Ryan McGee

Sat, Mar 27, 2010 : 12:09 a.m.

Good work mobsters. I wish I could have been there! I'm curious how people can manage to make this seem like a bad idea. I mean really people, why would having a faster data pipe be a bad idea? The argument about nobody being there to send data at those speeds is weak. The data providers can be saying the same thing. E.g. Why should I provide data at faster speeds if there is no network to support it?

Peter A Webb

Fri, Mar 26, 2010 : 3:44 p.m.

@a2grateful I don't immediately see why the cost-per-person of a fiber plant would be much higher in Ann Arbor than in Cleveland. Honestly.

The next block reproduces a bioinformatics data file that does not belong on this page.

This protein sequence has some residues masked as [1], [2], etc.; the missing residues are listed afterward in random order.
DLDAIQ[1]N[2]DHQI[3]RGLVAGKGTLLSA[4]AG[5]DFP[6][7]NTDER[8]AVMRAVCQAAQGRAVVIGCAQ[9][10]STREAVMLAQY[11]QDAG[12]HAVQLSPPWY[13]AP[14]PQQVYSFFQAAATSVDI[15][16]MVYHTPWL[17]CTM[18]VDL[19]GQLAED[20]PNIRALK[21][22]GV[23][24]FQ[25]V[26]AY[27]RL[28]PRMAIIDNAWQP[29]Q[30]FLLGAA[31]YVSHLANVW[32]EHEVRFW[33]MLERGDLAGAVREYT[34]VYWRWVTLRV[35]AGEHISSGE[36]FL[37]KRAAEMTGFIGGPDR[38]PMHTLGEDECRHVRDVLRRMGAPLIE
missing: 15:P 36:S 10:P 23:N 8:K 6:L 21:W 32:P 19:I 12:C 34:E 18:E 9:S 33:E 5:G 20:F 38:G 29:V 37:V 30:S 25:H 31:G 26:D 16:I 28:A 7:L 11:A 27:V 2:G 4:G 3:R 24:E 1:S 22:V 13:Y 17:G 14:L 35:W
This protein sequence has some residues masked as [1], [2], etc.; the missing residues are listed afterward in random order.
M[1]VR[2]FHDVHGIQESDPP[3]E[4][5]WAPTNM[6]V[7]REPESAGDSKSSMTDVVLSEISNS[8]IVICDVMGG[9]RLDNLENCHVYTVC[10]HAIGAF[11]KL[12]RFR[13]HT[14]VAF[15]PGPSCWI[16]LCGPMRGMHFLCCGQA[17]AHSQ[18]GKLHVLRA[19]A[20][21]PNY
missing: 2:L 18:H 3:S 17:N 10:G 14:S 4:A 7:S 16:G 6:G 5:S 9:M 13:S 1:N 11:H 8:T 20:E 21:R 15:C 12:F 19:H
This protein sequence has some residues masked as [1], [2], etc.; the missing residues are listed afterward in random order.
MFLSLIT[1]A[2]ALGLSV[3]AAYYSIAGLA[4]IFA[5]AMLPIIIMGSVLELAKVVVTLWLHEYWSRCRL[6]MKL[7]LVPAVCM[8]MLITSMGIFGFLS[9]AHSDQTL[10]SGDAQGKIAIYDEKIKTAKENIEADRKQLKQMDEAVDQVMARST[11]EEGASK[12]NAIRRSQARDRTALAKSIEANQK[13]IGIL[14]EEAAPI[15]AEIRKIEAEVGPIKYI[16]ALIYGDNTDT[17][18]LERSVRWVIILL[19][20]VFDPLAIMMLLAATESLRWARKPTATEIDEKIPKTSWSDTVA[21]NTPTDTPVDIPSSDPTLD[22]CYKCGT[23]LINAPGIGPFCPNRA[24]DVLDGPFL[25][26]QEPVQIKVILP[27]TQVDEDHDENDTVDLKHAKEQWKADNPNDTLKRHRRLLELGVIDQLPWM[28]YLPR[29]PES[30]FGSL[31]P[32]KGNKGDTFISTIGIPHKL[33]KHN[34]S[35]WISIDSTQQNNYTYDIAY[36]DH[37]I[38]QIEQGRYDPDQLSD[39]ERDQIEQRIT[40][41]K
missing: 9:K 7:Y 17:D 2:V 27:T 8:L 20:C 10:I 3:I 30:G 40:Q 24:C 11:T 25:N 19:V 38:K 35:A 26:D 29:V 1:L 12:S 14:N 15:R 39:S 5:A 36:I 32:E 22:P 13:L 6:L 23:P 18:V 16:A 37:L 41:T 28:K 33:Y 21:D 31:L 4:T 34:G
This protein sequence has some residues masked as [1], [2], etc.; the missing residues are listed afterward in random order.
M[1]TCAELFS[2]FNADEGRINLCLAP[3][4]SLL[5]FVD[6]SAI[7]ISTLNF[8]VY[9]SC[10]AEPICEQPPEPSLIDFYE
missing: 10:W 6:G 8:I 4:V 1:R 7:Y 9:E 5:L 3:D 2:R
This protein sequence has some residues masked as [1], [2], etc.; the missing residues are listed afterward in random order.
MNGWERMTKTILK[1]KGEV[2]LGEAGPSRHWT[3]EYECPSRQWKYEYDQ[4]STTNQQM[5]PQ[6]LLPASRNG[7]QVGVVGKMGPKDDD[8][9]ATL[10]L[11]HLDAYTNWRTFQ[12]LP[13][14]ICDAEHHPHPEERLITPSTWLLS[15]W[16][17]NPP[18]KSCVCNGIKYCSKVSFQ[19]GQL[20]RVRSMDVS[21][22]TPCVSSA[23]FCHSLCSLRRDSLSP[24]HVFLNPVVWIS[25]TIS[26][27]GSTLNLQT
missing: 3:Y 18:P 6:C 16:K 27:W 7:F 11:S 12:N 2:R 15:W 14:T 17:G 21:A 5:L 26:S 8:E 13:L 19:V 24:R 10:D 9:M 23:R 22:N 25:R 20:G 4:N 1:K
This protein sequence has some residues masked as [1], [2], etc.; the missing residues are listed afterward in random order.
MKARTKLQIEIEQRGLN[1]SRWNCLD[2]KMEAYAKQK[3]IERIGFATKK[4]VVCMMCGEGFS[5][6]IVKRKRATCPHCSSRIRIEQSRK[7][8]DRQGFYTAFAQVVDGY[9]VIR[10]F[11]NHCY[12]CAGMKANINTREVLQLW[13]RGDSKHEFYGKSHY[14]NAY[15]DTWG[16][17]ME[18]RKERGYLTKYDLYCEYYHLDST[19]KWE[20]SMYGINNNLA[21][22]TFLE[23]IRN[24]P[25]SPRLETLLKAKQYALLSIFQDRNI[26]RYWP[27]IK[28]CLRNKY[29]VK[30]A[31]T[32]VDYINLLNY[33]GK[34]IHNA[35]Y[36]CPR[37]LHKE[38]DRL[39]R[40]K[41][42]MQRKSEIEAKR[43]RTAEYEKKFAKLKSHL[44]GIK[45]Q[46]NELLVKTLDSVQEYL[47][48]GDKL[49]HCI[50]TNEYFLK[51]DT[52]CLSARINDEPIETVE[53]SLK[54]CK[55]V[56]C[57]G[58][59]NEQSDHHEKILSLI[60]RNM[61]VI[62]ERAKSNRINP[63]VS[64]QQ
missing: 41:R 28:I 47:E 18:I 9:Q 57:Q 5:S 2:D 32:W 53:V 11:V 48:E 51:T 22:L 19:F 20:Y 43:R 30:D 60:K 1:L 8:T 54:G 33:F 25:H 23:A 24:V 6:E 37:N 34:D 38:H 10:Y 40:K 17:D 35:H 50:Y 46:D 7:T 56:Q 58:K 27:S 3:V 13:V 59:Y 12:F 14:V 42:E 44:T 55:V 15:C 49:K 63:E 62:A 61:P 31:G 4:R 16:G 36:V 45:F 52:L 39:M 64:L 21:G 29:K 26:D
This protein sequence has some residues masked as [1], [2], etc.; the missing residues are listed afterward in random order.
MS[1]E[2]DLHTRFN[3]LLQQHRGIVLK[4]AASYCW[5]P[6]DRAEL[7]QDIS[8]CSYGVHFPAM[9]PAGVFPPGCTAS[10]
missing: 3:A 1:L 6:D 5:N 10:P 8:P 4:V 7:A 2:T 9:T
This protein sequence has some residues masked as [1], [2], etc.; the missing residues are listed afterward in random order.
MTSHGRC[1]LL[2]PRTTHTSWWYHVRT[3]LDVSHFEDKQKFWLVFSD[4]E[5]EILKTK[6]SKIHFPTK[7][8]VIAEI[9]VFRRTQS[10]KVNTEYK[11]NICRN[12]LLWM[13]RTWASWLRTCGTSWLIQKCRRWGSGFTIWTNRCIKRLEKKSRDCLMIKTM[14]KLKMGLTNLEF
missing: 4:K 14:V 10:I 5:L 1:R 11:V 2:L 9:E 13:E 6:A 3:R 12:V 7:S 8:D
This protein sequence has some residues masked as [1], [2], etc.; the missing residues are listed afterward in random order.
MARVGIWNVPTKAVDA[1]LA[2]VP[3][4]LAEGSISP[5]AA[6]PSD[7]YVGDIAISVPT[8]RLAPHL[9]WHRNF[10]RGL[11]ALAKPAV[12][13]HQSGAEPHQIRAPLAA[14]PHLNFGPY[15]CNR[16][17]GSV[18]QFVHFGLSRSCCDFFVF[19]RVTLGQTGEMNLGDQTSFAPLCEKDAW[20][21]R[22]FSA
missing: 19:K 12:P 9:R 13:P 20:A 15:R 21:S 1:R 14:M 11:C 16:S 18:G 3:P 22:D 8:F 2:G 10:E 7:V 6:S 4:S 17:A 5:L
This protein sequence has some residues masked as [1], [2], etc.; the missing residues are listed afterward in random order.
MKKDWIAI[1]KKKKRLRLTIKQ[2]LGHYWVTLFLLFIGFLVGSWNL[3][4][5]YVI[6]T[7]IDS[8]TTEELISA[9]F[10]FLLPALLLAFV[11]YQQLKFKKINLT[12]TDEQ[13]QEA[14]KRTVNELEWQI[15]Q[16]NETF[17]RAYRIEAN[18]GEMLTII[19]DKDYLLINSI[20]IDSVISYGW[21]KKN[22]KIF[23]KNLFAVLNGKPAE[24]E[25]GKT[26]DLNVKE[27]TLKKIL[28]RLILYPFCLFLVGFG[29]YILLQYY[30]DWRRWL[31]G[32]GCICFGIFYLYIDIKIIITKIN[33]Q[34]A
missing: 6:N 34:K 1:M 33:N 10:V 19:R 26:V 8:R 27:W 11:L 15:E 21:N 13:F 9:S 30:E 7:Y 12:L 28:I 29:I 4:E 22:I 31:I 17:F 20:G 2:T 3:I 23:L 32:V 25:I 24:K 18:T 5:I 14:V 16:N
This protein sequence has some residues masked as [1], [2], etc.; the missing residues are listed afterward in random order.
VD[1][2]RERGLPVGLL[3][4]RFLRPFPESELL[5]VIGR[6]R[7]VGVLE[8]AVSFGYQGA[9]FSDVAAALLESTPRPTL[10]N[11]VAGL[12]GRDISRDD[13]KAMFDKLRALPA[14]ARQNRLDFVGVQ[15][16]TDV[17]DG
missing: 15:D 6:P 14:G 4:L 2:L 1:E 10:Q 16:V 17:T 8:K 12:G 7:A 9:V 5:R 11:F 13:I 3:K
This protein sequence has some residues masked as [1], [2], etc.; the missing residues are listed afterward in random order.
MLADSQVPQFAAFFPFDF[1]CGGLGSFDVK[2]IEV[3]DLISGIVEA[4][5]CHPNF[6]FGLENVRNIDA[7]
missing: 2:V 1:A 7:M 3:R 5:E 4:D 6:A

Fri, Mar 26, 2010 : 3:27 p.m.

Who needs fiber? I do, I do... LOL on the Cleveland comparison... they have about 5 times our population... Anyone thinking of "economy of scale?" (Besides Google?)


Fri, Mar 26, 2010 : 3:24 p.m.

Tony, thanks for the site information on the Google fibre project. I learned that analysis suggest a build out cost of $100 million and an additional $1,000 per property hook up cost. Google suggest the service would be "Priced Competitively"...... Wireless Ann Arbor seems to have failed and they had no dirt to move!


Fri, Mar 26, 2010 : 3:23 p.m.

Nah, I just saw a bunch of old folks that wouldn't know what to do with high speed even if they had it...; }


Fri, Mar 26, 2010 : 3:06 p.m.

Did anyone else think of the Village people when they saw this photo?


Fri, Mar 26, 2010 : 2:53 p.m.

u will pay ur comcast bill & like it...